Vigil: The Longest Night Review – Compelling Metroidvania

In this Vigil: The Longest Night Review, we’ll be discussing a new 2D Action RPG that is inspired by the likes of Castlevania and Salt & Sanctuary. Vigil was developed by Glass Heart Games and published by Another Indie. If you’re into exploration, challenging boss battles, and discovering secret areas and hidden loot, then strap yourselves in and let’s discuss a game that does all of these things pretty damn well.

Vigil: The Longest Night Review – Compelling Metroidvania

Developed by: Glass Heart Games
Published by: Another Indie
Release date: October 14th
Platforms: PC (review platform)/Switch
Price: $21.99 USD

Story and Setting (7.5)

In Vigil: The Longest Night, players take on the role of a newly trained Vigilant, Leila who returns to Maye Town for the birthday of her sister Daisy. As she journeys back to Maye, she meets a mysterious person called The Lantern Keeper who tells her about the Vigilant’s Trial that she must complete in order to end the ritual and the Longest Night.

Upon Leila’s return to Maye, she learns that there is a mysterious force that is continuously spreading chaos across the town that causes monsters to appear and townspeople begin disappearing. Leila then, finds out that her sister has also gone missing, and it is up to her to solve this case and hopefully, to end the darkness. Travel across Maye, speak to the NPCs and discover multiple dimensions that will help you find the missing pieces of the puzzle and to uncover the person behind the series of  unfortunate events.

In Vigil there aren’t any voice-overs for the NPCs that you talk to, and there are literally only little and short cutscenes that are shown, which are in the beginning and the end of the game. While I think that sometimes it’s good to read dialogues (just like in classic games) instead of listening to them speaking, in 2020 players have come to expect voiced dialogue in nearly every game they play. This is definitely more of a minus than a plus, I’d say, even though it does add some nostalgia to the game.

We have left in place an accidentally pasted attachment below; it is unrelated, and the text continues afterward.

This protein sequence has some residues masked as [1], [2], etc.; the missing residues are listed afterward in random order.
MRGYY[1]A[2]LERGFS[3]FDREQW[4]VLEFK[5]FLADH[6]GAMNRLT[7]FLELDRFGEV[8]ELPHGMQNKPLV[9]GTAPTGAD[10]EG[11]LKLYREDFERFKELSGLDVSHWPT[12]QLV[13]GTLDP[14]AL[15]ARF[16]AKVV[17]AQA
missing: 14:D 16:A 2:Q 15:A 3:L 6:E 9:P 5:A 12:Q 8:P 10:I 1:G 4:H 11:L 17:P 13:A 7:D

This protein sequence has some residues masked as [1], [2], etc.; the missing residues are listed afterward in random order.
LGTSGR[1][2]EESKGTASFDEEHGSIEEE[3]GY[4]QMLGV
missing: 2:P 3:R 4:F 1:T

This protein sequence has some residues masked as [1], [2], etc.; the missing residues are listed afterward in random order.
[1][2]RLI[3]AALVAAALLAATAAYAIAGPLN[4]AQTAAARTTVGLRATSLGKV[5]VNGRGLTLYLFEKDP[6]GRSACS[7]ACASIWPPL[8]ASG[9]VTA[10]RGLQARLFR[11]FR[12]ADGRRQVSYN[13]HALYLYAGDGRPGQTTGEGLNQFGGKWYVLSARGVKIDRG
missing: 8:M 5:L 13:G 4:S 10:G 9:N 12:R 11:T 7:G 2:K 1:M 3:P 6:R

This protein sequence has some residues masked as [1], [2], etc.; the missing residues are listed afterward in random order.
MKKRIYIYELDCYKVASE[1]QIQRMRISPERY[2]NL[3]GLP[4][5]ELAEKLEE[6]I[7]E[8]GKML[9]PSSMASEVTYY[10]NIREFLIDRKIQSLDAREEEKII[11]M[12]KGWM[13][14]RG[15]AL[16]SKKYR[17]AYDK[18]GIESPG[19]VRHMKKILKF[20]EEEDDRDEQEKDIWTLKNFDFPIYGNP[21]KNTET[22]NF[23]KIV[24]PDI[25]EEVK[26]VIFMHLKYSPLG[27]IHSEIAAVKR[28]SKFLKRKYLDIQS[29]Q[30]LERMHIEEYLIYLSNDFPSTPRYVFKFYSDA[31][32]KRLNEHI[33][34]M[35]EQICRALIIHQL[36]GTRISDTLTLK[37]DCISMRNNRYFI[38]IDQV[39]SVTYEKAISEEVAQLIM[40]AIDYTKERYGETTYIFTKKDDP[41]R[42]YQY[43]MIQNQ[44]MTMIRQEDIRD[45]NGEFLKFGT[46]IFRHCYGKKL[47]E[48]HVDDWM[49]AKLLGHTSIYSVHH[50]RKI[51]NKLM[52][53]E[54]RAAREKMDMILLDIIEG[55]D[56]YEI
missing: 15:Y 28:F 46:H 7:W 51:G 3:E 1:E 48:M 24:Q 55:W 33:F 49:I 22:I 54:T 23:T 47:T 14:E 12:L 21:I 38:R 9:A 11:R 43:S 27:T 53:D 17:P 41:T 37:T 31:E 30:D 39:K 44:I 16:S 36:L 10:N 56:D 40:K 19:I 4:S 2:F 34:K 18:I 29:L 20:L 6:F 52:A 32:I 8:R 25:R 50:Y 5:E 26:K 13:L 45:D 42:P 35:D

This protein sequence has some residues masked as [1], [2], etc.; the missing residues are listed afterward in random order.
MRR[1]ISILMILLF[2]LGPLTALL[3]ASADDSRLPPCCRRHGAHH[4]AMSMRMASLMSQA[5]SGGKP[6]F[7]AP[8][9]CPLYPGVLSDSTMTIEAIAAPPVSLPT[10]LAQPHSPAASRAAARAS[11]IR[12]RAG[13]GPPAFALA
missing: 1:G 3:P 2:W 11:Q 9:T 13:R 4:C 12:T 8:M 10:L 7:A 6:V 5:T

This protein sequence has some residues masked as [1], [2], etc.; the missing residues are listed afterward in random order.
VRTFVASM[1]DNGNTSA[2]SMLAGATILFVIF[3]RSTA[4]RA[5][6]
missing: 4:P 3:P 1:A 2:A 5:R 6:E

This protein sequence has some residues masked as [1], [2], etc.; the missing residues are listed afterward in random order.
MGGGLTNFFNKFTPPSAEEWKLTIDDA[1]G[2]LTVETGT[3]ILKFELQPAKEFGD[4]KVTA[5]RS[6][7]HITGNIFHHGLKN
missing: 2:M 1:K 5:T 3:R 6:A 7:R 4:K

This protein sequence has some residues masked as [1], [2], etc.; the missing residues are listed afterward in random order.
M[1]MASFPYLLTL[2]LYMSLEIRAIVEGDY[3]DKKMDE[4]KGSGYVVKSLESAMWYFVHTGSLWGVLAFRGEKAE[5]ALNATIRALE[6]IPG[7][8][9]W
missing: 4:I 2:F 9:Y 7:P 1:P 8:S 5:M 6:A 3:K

Despite having no voice-overs during interactions with NPCs, and a lack of information and detail towards some points of the story, the setting of the game is absolutely stunning to look at. It comes off as vibrant almost, even though a large portion of the game takes place at night. Visually, it has some similar elements to Salt & Sanctuary, but Vigil: The Longest Night stands on its own because of its art style that is inspired by the art of Chinese Paper Cutting, a vibe that has a fusion of Taiwanese culture. And there is also a surprisingly amazing score created by the talented Jouni Valjakka of the metal band, Whispered. Between the visuals and music, the immersion of the game is quite impressive.

Gameplay and Level Design (8.5)

Vigil: The Longest Night is a 2D Metroidvania game that is inspired by Castlevania and Salt and Sanctuary, so when it comes to level design, expect that there are hidden paths, countless secrets, multiple locked areas or unreachable platforms, and just a whole lot of exploring to do that will force you to keep going back to certain areas to find what you missed the first time. The key to fully understanding the story of Vigil is to thoroughly explore each location, and speak to every single NPC you encounter. Apart from trying to complete your trial as a new Vigilant, you’ll be taking on quests and tasks that are given by the townsfolk of Maye.

What I enjoyed most when it comes to Vigil’s level design is its hidden paths in most areas. There are just so many items that are scattered and are hidden, you really need to check each corner for gaps that you can slide under, walls that you can break, or platforms that are unreachable that require certain items and abilities to reach. The game really forces you to check each location and pushes you to make sure that you’ve pretty much cleared it. There’s also this sense of achievement when you’ve discovered a secret section of an area, or if you’ve finally found an enemy that can only be located in a specific hidden area.